There’s a commonly held belief that dogs only see in black and white, but that's simply not true. They definitely see quite a bit more than just black, white, and grey. They do, however, have only two colour receptors, or cones, in their eyes, while humans have three. So in fact, measured in human terms, dogs are technically colourblind.
What does this mean? Basically, dogs can’t see red or green, and they can't perceive variants of those colours, like orange, pink, or purple. Nor can they perceive subtle changes, such as in brightness, or in shades.
Have you ever found that there are times when you throw a ball or a stick, and your dog can’t find it in the grass? That’s because it’s in a colour they can’t distinguish; because they just don’t have our full-colour spectrum. Dogs are essentially limited to a spectrum of yellows, blues, and violets – and don’t have reds, greens, and oranges in their colour palette. Those colours will appear to them as variations of yellow and blue.
Like human beings, a dog’s eyes have retinas made up of rods and cones (the two photoreceptors). We have more cones than dogs and they have more rods than we do. But they don’t have fovea, which is the small, central pit we possess, composed of closely-packed cones essential for sharp visual detail; and as a result, dogs see things in far less detail, equivalent to us seeing everything rather badly out of focus.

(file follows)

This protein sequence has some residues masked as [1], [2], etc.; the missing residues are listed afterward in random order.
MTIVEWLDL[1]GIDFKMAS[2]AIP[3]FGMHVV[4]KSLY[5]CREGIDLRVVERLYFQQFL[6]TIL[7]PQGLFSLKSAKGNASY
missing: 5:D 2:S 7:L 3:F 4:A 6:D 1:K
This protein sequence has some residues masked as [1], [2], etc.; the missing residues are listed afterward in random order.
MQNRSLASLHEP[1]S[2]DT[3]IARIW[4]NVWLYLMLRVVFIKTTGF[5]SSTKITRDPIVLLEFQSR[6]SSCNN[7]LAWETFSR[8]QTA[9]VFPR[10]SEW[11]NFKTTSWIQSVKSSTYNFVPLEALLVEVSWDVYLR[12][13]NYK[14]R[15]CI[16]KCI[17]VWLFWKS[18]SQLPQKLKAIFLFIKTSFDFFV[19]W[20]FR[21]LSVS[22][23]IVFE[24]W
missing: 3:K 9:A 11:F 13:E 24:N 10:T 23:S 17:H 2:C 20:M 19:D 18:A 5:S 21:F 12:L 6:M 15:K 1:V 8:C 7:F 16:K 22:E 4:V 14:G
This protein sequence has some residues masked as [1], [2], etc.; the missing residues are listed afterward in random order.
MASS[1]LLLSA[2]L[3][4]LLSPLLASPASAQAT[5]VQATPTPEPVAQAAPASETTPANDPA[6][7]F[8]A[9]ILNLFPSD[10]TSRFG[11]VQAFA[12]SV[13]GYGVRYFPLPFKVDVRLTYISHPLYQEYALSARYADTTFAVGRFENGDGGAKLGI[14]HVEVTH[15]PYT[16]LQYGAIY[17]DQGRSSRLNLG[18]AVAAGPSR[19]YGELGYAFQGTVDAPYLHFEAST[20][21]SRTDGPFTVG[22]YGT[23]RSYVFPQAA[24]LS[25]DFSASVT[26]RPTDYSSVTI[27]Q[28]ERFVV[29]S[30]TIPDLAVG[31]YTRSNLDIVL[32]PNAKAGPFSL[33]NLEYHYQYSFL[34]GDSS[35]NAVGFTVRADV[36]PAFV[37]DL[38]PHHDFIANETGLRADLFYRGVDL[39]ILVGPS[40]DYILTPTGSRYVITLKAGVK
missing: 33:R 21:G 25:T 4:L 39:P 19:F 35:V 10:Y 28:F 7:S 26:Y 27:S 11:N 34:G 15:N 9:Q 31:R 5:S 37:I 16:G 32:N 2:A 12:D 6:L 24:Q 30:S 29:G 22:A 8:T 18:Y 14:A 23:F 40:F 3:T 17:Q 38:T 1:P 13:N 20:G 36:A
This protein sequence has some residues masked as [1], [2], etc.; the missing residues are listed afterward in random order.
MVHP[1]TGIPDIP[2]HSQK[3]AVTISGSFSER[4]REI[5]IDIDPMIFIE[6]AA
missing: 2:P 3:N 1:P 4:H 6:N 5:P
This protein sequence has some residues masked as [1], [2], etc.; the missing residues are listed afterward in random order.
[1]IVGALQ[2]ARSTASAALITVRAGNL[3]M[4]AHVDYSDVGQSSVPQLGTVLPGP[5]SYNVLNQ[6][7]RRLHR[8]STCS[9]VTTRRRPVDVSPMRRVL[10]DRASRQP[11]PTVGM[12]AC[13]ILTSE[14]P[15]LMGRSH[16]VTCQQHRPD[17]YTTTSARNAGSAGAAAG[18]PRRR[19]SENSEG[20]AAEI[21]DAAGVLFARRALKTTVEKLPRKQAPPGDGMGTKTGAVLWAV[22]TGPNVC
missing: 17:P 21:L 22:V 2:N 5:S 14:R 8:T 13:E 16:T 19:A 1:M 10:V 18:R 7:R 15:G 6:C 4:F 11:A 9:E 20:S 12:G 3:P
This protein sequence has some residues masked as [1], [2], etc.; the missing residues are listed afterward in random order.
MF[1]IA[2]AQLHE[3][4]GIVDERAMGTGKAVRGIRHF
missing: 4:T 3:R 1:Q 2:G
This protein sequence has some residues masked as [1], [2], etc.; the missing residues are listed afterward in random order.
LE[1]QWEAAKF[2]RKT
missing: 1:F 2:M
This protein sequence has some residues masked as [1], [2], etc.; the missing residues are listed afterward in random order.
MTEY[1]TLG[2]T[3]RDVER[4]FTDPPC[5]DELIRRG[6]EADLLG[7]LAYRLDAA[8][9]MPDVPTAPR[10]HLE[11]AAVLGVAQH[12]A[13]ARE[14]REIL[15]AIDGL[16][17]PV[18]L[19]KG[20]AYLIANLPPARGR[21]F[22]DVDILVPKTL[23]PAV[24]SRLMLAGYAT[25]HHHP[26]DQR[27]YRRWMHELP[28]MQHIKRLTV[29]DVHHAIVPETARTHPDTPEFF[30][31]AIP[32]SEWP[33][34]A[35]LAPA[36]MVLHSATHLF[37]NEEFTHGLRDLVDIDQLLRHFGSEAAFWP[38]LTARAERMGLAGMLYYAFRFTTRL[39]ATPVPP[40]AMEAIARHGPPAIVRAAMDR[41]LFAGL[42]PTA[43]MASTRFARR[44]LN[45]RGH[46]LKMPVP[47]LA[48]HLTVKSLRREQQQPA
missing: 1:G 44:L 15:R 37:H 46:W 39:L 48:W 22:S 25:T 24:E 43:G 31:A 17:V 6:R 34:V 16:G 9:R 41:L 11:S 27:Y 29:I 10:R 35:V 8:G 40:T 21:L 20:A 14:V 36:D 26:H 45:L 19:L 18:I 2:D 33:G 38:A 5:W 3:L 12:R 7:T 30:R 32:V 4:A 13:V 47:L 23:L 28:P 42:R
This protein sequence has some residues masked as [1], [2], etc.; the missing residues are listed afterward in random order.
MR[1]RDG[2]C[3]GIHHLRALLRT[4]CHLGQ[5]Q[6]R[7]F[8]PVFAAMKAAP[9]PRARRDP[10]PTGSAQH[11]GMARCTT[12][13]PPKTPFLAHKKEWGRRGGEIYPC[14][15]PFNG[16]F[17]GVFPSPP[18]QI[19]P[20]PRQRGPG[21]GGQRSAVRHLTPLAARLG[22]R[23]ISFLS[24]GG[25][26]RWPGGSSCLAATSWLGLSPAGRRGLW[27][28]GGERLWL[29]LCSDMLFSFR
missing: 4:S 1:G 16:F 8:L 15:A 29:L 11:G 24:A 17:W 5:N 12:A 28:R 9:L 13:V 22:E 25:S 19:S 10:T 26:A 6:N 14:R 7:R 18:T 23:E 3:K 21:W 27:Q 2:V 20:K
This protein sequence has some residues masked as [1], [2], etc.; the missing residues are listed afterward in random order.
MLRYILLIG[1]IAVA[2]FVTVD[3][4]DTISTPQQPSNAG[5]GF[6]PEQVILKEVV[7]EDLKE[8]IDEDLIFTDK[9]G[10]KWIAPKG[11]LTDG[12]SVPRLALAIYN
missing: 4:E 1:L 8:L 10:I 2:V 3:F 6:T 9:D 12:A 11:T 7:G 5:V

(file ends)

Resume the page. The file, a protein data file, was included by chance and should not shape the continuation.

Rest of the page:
And yet, their night vision is way better than ours, and they can track movement much better than we can. For example, if you were to throw an orange ball onto a green lawn, that would look like yellow-on-yellow to your dog. But his wonderful ability to perceive movement is what would help him find the well-camouflaged ball.
It might come as a relief to know that your dog doesn’t ever judge your dress-sense because all your outfits probably look the same in their eyes! But they’ll always recognise the colours in your voice...